The Blue Moment: Miles Davis's Kind of Blue and the Remaking of Modern Music

The Blue Moment: Miles Davis's Kind of Blue and the Remaking of Modern Music

by Richard Williams
     
 

A brilliant, wide-ranging book on how the seminal album revolutionized music and culture in the twentieth century.
“It is the most singular of sounds, yet among the most ubiquitous. It is the sound of isolation that has sold itself to millions.” Miles Davis’s Kind of Blue is the best-selling piece of music in jazz history and, for many

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Overview

A brilliant, wide-ranging book on how the seminal album revolutionized music and culture in the twentieth century.
“It is the most singular of sounds, yet among the most ubiquitous. It is the sound of isolation that has sold itself to millions.” Miles Davis’s Kind of Blue is the best-selling piece of music in jazz history and, for many listeners, among the most haunting works of the twentieth century. It is also, notoriously, the only jazz album many people own. Recorded in 1959 (in nine miraculous hours), there has been nothing like it since. Richard Williams’s “richly informative” (The Guardian) history considers the album within its wider cultural context, showing how the record influenced such diverse artists as Steve Reich and the Velvet Underground.
In the tradition of Alex Ross and Greil Marcus, the “effortlessly versatile” Williams (The Times) “connects these seemingly disparate phenomena with purpose, finesse and journalistic flair” (Financial Times), making masterly connections to painting, literature, philosophy, and poetry while identifying the qualities that make the album so uniquely appealing and surprisingly universal.

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Editorial Reviews

Publishers Weekly
Over 50 years ago, Miles Davis and his sextet walked into a church basement in midtown Manhattan that had been converted into a music studio. The album that emerged just nine hours later, Kind of Blue, not only changed jazz in a dramatic way, but it also changed popular music forever. As music critic Williams points out in this often exceptional, though sometimes pedantic, reflection, Davis introduced listeners in the Western world to a music suffused with a kind of mild exoticism that had its roots in Eastern philosophies. Many contemporary critics weren't exactly sure what to make of the album, but others recognized the powerful tremors that Davis's album sent through the music world. While the story of the making of the album has been well told before (as in Ashley Kahn's Kind of Blue), Williams traces the deep influence that the album had on a wide range of musicians, from John Cale and the Velvet Underground to Brian Eno, Robert Fripp, and Duane Allman. Williams's inspired reflections demonstrate the ways that luminous music can pervade other cultural forms and usher in momentous changes throughout all parts of culture. (Apr.)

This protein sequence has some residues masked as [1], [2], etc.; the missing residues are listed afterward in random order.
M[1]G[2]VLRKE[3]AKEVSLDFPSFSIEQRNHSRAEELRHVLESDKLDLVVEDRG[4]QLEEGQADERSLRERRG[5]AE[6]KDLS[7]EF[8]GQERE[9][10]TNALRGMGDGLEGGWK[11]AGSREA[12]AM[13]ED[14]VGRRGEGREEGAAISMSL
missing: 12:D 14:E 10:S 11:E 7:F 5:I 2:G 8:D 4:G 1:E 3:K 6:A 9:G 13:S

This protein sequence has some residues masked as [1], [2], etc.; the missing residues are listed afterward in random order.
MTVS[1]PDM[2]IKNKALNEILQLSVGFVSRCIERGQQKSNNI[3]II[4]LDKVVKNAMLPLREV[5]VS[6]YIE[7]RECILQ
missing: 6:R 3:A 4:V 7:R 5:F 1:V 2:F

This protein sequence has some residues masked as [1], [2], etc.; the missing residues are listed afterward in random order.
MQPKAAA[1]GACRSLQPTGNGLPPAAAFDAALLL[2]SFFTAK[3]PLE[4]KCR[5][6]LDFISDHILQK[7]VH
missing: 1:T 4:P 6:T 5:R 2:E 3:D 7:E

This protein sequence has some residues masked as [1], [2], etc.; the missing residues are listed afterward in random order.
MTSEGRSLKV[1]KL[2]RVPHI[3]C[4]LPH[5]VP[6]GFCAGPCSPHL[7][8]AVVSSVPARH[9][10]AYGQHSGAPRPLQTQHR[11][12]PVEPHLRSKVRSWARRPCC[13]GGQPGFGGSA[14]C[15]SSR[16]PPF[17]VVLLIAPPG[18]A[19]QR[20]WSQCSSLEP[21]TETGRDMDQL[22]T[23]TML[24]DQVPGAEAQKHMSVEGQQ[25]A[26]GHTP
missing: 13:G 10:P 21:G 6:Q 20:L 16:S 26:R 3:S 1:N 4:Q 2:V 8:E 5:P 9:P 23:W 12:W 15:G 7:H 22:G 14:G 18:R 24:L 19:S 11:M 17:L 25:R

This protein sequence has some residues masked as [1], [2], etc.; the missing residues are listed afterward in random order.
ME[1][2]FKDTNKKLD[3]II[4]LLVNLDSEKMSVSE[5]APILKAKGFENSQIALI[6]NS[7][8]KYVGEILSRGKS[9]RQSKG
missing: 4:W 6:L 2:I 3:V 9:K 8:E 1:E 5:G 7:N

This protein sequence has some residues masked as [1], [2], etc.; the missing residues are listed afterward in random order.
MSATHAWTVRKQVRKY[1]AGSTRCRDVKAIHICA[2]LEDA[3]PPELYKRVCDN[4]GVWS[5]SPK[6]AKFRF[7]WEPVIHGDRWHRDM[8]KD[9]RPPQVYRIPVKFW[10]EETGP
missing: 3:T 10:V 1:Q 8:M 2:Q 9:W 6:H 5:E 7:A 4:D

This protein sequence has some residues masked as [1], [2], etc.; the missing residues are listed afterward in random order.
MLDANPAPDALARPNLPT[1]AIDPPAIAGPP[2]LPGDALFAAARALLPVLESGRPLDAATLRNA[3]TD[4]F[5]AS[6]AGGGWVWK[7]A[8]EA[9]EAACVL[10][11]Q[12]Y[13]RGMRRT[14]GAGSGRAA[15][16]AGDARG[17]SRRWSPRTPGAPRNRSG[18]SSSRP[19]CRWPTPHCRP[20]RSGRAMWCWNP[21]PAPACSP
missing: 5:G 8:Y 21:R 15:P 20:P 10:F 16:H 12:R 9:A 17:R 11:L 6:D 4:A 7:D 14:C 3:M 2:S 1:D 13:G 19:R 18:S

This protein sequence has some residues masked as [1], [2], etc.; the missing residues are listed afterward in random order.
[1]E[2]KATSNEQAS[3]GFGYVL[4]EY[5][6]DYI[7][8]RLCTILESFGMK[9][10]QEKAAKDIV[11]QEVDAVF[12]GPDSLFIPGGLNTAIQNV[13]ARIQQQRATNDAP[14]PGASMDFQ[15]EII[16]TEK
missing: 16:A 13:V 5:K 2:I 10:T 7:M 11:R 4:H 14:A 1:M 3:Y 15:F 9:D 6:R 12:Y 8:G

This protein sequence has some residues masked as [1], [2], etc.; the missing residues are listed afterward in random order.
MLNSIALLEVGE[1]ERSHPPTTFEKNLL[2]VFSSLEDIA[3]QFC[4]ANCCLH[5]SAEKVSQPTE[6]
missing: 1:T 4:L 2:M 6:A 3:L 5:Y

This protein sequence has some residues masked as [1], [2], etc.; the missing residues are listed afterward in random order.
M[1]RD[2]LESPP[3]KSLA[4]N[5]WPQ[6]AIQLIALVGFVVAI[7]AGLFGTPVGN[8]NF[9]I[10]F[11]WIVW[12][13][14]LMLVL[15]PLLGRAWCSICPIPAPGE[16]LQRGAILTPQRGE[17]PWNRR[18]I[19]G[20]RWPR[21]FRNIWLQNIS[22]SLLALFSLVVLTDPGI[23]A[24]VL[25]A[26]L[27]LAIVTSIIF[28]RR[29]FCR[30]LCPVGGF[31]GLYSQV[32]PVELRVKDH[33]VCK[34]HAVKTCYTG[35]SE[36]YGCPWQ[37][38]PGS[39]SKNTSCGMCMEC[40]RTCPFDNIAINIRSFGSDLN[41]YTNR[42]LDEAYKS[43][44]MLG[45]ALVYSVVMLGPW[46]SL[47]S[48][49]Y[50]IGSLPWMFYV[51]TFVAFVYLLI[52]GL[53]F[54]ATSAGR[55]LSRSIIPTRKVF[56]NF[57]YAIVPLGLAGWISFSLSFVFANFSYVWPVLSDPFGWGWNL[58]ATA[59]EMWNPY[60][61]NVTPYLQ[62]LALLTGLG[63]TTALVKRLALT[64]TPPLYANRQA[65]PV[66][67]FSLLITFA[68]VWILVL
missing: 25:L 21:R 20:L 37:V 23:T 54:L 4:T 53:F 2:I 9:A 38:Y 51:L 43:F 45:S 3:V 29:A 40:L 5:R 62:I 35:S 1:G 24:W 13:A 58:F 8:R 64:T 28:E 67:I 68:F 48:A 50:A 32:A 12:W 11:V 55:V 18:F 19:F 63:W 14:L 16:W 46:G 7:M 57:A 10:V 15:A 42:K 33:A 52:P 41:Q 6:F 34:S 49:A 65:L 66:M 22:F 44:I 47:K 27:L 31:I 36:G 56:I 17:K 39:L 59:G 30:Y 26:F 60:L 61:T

Library Journal
Williams, a writer for the Guardian, acknowledges the definitive books on Kind of Blue—Ashley Kahn's Kind of Blue and Eric Nisenson's The Making of Kind of Blue—for those interested in the details of the creation of Miles Davis's classic album. He instead offers a personal musing on the impact the album had and continues to have on music of all kinds. Starting with a discussion of blue as a color and as a description of music and mood, Williams then offers a brief account of the creation of the recording. The rest of the book is given to following the wide ripples resulting from this event. Not everyone will agree with the connections being made, and, at times, the thread to Davis seems to have been lost altogether. Ultimately, however, the idea that none of the music Williams discusses would have been possible without the modal revolution begun with Kind of Blue is compelling. VERDICT An enjoyable, readable ramble through a varied sampling of modern music. Suitable for anyone with an interest in jazz, popular music, or popular culture.—Mark Woodhouse, Elmira Coll. Lib., NY

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Product Details

ISBN-13:
9780393076639
Publisher:
Norton, W. W. & Company, Inc.
Publication date:
04/12/2010
Pages:
309
Product dimensions:
5.80(w) x 8.30(h) x 1.10(d)

Meet the Author

Richard Williams writes for The Guardian on music and sports and has written books on subjects such as Phil Spector and Ayrton Senna. A former editor of Melody Maker and head of A&R at Island Records, Williams lives in London.

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